Then she turned to me and said something utterly preposterous. She said we needed to swim down, through the branches under the tree, and once we emerged, the river would carry us to the shore. I was shocked at the idea, doubted very much it would work, felt totally unprepared to do that – the cold was making it hard to move at all, the weight of my hair which I wore below my waist kept getting caught on the tree trunk, and the coat restricted movement. I was tired, and scared, and I couldn’t envision this thing my mom was proposing. I said, Mom, I don’t think I can do it. I can’t do it, I’ll get trapped down there. I can’t do it. You go, I’ll just wait here.”
Then she said with utter calm, and my mother was not a calm person, “It’s the only way. We’re going to be fine. I will hold your hand. We’ll go together the whole way.” “But mom,” I protested, “you know I can’t open my eyes under the water. I wouldn’t be able to see any opening, if there was one, to come up through!” Ignoring me, she tucked my hair in my coat, tied the hood, and said, “I’ll count to three. Take a deep breath on three and hold my hand.” With no time left it seemed, to argue, debate or delay, on three I took the deep breath and, letting go of the tree branch, the current pulled us down fast, into murky, icy darkness. There was no light, no warmth, nothing left, except her hand, tightly around mine, and the feeling of branches touching me all around. With my one hand and feet, I kept pushing through branches. And suddenly, we were moving upward. I could open my eyes with my head out of the water and take a gulp of air, as the current moved us beyond the tree, and we swam as the current carried us beyond that section of the river, finally delivering us to shore.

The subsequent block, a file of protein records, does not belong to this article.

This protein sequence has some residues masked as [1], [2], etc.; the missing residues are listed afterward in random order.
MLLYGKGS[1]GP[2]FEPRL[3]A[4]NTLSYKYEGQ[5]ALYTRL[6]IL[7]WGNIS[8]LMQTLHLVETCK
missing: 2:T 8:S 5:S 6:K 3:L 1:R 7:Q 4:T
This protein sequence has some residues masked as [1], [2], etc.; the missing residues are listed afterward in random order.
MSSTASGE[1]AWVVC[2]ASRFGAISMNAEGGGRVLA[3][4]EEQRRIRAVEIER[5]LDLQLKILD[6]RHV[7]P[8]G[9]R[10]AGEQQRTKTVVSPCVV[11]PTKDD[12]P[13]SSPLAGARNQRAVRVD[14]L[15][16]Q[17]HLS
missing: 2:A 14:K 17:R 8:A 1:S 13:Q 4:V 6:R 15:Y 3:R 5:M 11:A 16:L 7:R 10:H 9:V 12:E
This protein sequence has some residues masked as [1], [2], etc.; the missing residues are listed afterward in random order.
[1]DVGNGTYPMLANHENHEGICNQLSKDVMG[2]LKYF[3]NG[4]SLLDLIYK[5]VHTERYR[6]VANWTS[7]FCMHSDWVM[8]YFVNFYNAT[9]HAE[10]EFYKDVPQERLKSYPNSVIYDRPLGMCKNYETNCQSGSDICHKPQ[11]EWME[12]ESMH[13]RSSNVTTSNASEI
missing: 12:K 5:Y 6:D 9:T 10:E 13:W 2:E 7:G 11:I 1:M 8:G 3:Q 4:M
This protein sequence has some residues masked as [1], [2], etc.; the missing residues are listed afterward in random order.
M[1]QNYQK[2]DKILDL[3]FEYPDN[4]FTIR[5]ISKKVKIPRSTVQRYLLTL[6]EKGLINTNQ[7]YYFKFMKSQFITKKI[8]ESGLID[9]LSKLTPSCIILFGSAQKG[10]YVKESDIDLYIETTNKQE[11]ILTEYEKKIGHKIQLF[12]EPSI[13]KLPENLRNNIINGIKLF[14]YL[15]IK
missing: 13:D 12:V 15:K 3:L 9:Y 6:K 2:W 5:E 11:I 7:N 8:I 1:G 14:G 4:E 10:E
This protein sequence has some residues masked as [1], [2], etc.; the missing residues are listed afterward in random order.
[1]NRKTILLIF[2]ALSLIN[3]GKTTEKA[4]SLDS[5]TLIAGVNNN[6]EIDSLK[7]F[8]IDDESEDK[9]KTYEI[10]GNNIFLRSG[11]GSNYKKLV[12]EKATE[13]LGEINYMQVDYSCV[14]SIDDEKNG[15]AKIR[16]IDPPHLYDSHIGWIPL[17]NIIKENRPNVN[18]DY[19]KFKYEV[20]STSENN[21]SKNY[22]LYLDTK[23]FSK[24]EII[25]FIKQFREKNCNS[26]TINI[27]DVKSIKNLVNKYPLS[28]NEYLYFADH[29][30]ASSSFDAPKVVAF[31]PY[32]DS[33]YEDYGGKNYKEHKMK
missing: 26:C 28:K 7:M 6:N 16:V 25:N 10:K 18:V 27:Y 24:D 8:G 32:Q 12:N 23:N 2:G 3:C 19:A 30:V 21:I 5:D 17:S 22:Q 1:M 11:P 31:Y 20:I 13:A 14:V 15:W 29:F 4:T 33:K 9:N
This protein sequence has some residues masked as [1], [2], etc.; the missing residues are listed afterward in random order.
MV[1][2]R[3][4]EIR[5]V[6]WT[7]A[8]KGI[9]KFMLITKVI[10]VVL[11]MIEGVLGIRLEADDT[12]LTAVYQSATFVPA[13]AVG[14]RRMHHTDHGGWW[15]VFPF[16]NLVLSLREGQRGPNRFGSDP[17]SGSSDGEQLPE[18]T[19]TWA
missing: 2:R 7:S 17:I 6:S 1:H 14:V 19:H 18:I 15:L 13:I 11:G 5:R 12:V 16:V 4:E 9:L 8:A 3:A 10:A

The path of life is full of twists and turns. Sometimes we’re in a patch that’s bright, serene, and oh, so pleasant. An oasis. We rejoice and savor these moments. In these moments we can see the light, feel the warmth and touch of God on our lives. Our senses are attuned to God all around us. Praise God for the many moments we have all experienced like this, when ALL IS WELL.